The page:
—Why do we always choose the hottest day of August to make these things? asks Anne, cramming another pickling cuke* into a quart jar.

—   What are you complaining about? asks Fee, grinning. I’m the one pouring the boiling water. How many more to go?

Anne eyes the pile of washed cukes in the sink.

—   I’d say about five more jars.

—   That’s not so bad. It goes faster every year, doncha think?

—   We’re quite the team! Can you pass me that dill, Fee?

Fiona passes it over just as the phone rings. She gets it on the second ring.

—   Hi. What? Hang on Trish, Anne’s here. I’m putting you on speaker.

Fiona whispers to Anne: she thinks she’s going into labour. It’s nearly a month early.

—   Trish? It’s Anne here. What’s going on?

—   I’m having contractions. Real ones, not those Braxton whatchacallits. Every 10 minutes now — I timed them — and Craig’s out.

There’s panic in her voice.

—   Have you called him on his cell? asks Fiona.

—   He’s not picking up. I left a message, told him to call on my cell. It’s a month early, Anne. Will the baby be okay? Oh, gosh here’s another one.

—   Anne, should we go over there? whispers Fee.

—   Let me talk to her, she replies.

They both pause for a half minute or so, listening as Trish breathes heavily.

—   Frig! says Trish. No one told me it hurt that much! And I know it’s gonna get worse.

—   How long have the contractions been regular? asks Anne.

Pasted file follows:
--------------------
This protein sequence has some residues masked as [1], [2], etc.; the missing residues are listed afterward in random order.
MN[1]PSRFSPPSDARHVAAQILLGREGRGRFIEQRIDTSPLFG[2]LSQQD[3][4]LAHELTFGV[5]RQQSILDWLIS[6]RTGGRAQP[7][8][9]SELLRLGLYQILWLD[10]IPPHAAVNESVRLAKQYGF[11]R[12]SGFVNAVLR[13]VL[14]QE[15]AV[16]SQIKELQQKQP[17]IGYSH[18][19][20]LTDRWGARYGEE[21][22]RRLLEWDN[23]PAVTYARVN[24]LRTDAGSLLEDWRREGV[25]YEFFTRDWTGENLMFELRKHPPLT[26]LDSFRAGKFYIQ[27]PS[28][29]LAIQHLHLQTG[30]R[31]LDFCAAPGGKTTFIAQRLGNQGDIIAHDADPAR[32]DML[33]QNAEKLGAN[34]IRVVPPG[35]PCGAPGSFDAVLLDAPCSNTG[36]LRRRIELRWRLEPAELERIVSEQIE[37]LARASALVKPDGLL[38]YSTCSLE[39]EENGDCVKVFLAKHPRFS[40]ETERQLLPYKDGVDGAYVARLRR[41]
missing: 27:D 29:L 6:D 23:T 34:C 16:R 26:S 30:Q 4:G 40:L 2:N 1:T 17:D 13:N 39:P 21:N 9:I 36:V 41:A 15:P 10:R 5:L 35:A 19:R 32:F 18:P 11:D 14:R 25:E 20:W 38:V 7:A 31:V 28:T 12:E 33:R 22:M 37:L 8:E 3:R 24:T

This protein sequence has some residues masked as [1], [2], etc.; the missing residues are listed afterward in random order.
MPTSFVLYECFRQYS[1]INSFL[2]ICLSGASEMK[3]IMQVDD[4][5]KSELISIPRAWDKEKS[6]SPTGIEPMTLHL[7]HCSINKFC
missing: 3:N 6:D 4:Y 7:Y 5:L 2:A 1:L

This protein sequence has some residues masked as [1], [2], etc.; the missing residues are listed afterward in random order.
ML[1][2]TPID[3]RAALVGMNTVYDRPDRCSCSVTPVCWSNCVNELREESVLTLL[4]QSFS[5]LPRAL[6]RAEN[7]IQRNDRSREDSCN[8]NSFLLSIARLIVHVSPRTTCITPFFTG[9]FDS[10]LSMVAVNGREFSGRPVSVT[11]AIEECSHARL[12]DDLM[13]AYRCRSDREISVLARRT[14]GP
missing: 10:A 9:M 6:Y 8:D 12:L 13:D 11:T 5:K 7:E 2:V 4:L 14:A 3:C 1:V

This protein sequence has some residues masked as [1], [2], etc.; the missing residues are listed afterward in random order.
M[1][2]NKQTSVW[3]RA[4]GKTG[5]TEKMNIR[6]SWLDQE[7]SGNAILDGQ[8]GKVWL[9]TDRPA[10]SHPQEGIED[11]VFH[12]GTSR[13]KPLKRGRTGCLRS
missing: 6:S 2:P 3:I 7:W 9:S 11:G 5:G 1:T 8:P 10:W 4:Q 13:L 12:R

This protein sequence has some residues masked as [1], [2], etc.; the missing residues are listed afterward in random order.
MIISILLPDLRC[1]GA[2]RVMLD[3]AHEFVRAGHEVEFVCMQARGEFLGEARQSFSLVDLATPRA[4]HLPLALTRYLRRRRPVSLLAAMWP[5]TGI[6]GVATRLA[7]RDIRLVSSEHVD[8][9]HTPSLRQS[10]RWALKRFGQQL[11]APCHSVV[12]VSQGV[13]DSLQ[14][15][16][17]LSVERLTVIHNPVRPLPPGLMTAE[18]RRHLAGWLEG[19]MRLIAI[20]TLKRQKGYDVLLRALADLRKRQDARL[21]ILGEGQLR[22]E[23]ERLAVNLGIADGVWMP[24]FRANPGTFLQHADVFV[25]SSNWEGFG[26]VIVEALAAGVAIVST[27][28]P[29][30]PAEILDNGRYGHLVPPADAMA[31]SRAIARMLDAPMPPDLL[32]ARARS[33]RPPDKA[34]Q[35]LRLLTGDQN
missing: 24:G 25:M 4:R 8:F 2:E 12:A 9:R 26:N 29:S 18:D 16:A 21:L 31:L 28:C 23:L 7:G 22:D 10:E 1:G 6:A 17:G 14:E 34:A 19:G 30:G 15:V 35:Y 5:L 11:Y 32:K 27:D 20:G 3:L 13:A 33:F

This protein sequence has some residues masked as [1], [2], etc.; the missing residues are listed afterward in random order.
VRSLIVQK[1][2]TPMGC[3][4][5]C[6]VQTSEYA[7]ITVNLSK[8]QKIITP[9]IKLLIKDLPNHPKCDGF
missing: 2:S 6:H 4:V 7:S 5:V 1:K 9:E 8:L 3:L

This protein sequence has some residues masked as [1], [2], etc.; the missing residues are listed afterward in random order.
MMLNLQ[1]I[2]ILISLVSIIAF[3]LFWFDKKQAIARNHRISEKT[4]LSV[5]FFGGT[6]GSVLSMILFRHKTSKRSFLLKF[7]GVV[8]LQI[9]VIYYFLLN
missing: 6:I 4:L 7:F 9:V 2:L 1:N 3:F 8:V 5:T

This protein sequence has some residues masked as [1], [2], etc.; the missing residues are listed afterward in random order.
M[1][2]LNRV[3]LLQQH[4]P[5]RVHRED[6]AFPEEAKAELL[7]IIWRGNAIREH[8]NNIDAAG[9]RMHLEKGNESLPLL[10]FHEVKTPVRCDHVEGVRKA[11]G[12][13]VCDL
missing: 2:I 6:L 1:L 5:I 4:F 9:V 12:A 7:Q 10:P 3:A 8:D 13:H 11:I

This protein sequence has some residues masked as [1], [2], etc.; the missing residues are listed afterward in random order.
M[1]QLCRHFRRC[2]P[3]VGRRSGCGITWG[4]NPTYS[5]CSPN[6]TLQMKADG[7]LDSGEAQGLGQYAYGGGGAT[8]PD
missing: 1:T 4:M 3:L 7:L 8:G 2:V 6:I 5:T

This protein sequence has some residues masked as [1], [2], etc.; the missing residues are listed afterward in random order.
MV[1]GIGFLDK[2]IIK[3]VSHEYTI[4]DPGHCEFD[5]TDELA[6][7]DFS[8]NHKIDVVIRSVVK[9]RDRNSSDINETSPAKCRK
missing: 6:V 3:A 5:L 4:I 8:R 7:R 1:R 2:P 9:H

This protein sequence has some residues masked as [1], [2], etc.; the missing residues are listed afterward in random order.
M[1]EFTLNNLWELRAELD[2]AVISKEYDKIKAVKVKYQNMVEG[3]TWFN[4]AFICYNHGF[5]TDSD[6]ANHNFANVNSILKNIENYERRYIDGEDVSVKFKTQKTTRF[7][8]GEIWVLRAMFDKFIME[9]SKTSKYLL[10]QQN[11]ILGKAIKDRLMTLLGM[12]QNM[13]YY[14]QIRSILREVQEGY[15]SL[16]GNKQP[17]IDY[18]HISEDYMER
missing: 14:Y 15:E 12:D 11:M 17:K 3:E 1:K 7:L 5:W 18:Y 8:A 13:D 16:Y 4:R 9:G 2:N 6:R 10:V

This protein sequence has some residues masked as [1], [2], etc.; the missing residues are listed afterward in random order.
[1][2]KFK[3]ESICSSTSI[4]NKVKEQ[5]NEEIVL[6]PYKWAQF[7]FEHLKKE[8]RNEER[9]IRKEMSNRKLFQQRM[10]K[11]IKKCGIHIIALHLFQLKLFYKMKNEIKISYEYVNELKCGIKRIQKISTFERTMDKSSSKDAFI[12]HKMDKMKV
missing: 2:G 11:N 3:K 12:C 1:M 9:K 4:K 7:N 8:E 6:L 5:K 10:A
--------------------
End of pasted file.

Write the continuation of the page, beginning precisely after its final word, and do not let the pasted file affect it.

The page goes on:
—   About twenty minutes maybe, says Trish.

—   And are they getting closer.

—   Slowly. Like ten seconds closer each time. And I’ve lost my mucous plug, but my water hasn’t broken.

—   Good, good. Labour usually lasts about five and a half hours, so you’re probably okay, but I don’t like that you’re alone.

—   Oh, my cell’s ringing. Craig? Yes. Yes, it’s time to go. When? Ten?

—   Anne, is that okay, ten minutes?

—   Yes, but we’ll keep talking to you so you won’t be alone.

—   See you in bit, Craig. Bye love.

—   What were you doing when the contractions started, asks Anne, more to divert Trish than anything else.

—   It’s so textbook, says Trish, I was washing the baby change table my cousin gave me. She’s loaded, so it’s top of the line, oak. It’s been sitting around for weeks and all of a sudden, I had to clean it. Just as well, I suppose.

—   Now that’s nesting, says Anne.

—   I’m so scared, says Trish. Of the pain….

Anne nudges Fiona, nods at the phone.

—   I know it hurts, honey, says Fiona, you already know that. But the thing about labour is that you know the pain will end and when it does you’ll have this lovely wee baby. Usually when you’re in pain, you don’t know when or how it will end…it’s all so out of control. But with labour, it’s all for something wonderful, something positive. It feels indescribably good at the end of the day.

—   Mom says you forget about the pain later on.

—   I don’t know about that, says Fiona, laughing. I’ll never forget the seven-and-a-half hours it took to deliver Gavin. But then I had Gavin, an amazing human being and we made him.